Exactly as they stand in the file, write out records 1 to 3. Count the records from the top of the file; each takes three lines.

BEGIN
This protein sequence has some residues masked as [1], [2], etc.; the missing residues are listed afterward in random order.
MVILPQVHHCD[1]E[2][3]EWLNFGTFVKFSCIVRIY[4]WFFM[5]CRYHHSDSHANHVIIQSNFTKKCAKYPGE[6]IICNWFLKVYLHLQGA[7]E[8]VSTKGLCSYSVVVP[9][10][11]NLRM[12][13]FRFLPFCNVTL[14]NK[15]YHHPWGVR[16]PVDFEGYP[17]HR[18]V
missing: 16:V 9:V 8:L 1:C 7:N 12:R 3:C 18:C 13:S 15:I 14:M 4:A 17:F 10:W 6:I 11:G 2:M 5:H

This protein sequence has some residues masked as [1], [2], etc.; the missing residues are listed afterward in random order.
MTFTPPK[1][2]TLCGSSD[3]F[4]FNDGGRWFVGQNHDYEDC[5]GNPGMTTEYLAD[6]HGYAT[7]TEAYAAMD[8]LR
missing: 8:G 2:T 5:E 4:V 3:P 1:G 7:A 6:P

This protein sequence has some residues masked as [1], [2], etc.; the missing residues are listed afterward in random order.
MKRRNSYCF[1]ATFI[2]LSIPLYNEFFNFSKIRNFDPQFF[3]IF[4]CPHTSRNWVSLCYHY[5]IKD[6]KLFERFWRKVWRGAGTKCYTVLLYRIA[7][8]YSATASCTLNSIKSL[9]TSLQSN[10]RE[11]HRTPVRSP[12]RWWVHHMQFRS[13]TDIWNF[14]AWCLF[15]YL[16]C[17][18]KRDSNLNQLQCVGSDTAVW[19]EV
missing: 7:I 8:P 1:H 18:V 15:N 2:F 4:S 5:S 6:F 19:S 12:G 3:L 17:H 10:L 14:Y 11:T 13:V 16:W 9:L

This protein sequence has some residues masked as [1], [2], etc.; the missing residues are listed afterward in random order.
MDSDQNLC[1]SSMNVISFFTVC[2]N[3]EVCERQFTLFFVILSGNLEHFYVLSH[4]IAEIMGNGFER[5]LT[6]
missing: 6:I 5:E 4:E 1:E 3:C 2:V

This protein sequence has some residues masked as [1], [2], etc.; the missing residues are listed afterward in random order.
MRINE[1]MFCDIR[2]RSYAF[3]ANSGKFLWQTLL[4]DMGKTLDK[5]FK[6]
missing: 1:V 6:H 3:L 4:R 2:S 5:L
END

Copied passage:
This protein sequence has some residues masked as [1], [2], etc.; the missing residues are listed afterward in random order.
MVILPQVHHCD[1]E[2][3]EWLNFGTFVKFSCIVRIY[4]WFFM[5]CRYHHSDSHANHVIIQSNFTKKCAKYPGE[6]IICNWFLKVYLHLQGA[7]E[8]VSTKGLCSYSVVVP[9][10][11]NLRM[12][13]FRFLPFCNVTL[14]NK[15]YHHPWGVR[16]PVDFEGYP[17]HR[18]V
missing: 16:V 9:V 8:L 1:C 7:N 12:R 3:C 18:C 13:S 15:I 14:M 4:A 17:F 10:W 6:I 11:G 2:M 5:H

This protein sequence has some residues masked as [1], [2], etc.; the missing residues are listed afterward in random order.
MTFTPPK[1][2]TLCGSSD[3]F[4]FNDGGRWFVGQNHDYEDC[5]GNPGMTTEYLAD[6]HGYAT[7]TEAYAAMD[8]LR
missing: 8:G 2:T 5:E 4:V 3:P 1:G 7:A 6:P

This protein sequence has some residues masked as [1], [2], etc.; the missing residues are listed afterward in random order.
MKRRNSYCF[1]ATFI[2]LSIPLYNEFFNFSKIRNFDPQFF[3]IF[4]CPHTSRNWVSLCYHY[5]IKD[6]KLFERFWRKVWRGAGTKCYTVLLYRIA[7][8]YSATASCTLNSIKSL[9]TSLQSN[10]RE[11]HRTPVRSP[12]RWWVHHMQFRS[13]TDIWNF[14]AWCLF[15]YL[16]C[17][18]KRDSNLNQLQCVGSDTAVW[19]EV
missing: 7:I 8:P 1:H 18:V 15:N 2:F 4:S 5:S 6:F 19:S 12:G 3:L 17:H 10:L 14:Y 11:T 13:V 16:W 9:L